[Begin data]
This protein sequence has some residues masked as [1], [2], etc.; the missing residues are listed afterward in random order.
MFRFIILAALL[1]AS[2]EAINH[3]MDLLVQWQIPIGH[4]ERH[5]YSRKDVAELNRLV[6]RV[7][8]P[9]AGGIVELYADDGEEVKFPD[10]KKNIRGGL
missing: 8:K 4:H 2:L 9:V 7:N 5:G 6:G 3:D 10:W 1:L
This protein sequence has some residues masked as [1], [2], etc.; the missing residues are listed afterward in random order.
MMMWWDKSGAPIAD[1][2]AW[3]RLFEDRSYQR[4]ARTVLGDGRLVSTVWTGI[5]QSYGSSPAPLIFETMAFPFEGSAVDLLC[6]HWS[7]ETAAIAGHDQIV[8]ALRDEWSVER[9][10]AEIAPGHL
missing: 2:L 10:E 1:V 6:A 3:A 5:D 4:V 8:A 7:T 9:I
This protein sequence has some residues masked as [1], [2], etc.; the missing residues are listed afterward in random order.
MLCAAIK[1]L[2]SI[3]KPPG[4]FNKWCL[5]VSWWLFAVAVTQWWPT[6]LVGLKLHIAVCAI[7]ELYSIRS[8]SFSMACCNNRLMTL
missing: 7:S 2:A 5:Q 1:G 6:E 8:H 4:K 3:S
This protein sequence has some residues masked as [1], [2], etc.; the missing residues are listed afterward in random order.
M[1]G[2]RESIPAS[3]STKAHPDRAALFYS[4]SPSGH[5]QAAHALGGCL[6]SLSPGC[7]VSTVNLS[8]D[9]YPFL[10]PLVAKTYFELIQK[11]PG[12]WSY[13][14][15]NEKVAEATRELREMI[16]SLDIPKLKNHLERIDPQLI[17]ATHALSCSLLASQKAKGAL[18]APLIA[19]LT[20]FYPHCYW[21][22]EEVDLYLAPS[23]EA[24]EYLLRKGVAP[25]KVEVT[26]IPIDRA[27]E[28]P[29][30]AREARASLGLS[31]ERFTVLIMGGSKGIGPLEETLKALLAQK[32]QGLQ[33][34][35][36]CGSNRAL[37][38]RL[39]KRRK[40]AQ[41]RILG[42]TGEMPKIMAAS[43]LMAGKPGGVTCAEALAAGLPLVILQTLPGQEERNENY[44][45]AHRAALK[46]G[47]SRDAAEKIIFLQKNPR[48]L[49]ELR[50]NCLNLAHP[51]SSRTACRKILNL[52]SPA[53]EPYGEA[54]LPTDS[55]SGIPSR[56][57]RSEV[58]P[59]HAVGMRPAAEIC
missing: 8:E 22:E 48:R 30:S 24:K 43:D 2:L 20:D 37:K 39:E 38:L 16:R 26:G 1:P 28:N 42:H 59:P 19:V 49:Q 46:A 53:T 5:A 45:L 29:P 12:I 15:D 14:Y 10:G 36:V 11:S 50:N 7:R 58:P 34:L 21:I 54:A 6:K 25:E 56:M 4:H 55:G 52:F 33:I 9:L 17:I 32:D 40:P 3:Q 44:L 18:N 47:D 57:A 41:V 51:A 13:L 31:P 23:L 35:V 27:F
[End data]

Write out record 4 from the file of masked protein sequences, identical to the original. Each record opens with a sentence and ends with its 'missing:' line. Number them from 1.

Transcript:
This protein sequence has some residues masked as [1], [2], etc.; the missing residues are listed afterward in random order.
M[1]G[2]RESIPAS[3]STKAHPDRAALFYS[4]SPSGH[5]QAAHALGGCL[6]SLSPGC[7]VSTVNLS[8]D[9]YPFL[10]PLVAKTYFELIQK[11]PG[12]WSY[13][14][15]NEKVAEATRELREMI[16]SLDIPKLKNHLERIDPQLI[17]ATHALSCSLLASQKAKGAL[18]APLIA[19]LT[20]FYPHCYW[21][22]EEVDLYLAPS[23]EA[24]EYLLRKGVAP[25]KVEVT[26]IPIDRA[27]E[28]P[29][30]AREARASLGLS[31]ERFTVLIMGGSKGIGPLEETLKALLAQK[32]QGLQ[33][34][35][36]CGSNRAL[37][38]RL[39]KRRK[40]AQ[41]RILG[42]TGEMPKIMAAS[43]LMAGKPGGVTCAEALAAGLPLVILQTLPGQEERNENY[44][45]AHRAALK[46]G[47]SRDAAEKIIFLQKNPR[48]L[49]ELR[50]NCLNLAHP[51]SSRTACRKILNL[52]SPA[53]EPYGEA[54]LPTDS[55]SGIPSR[56][57]RSEV[58]P[59]HAVGMRPAAEIC
missing: 8:E 22:E 48:R 30:S 24:K 43:D 2:L 20:D 37:K 39:E 38:L 16:R 26:G 1:P 28:N 42:H 59:P 19:V 49:Q 46:A 53:T 5:A 45:L 29:P 12:I 15:D 14:Y 10:G 36:V 11:S 50:N 7:R 58:P 34:L 21:I 54:A 6:K 25:E 56:M 4:H 55:G 52:F 33:I 9:L 17:I 32:D 40:P 3:Q 44:L 18:N 47:D 57:A 41:V 51:A 13:L 31:P 23:L 35:V 27:F